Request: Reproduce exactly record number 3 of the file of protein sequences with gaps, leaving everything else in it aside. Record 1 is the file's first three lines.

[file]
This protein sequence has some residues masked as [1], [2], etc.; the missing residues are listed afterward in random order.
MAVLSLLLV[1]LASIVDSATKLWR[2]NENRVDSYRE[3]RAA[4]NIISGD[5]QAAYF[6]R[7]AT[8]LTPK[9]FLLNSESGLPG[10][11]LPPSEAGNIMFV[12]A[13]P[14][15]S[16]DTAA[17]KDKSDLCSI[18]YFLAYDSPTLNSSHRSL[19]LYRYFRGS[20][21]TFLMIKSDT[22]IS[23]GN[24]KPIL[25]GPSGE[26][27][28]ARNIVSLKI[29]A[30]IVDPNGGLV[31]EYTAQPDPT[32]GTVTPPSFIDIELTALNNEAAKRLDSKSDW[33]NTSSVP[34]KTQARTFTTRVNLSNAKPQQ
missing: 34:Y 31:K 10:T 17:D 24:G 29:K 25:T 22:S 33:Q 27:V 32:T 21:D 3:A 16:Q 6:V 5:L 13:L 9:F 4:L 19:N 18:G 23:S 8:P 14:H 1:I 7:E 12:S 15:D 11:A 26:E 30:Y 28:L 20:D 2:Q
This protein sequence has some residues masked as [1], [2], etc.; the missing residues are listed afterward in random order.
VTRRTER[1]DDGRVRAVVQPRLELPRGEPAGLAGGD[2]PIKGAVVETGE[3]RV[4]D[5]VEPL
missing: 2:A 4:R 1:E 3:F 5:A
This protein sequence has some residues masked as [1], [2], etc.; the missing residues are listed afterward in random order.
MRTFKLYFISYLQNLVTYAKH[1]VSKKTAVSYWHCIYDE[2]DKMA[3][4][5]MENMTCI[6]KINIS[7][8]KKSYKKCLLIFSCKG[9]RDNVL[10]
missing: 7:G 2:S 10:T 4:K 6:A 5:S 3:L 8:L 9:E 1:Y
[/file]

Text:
This protein sequence has some residues masked as [1], [2], etc.; the missing residues are listed afterward in random order.
MRTFKLYFISYLQNLVTYAKH[1]VSKKTAVSYWHCIYDE[2]DKMA[3][4][5]MENMTCI[6]KINIS[7][8]KKSYKKCLLIFSCKG[9]RDNVL[10]
missing: 7:G 2:S 10:T 4:K 6:A 5:S 3:L 8:L 9:E 1:Y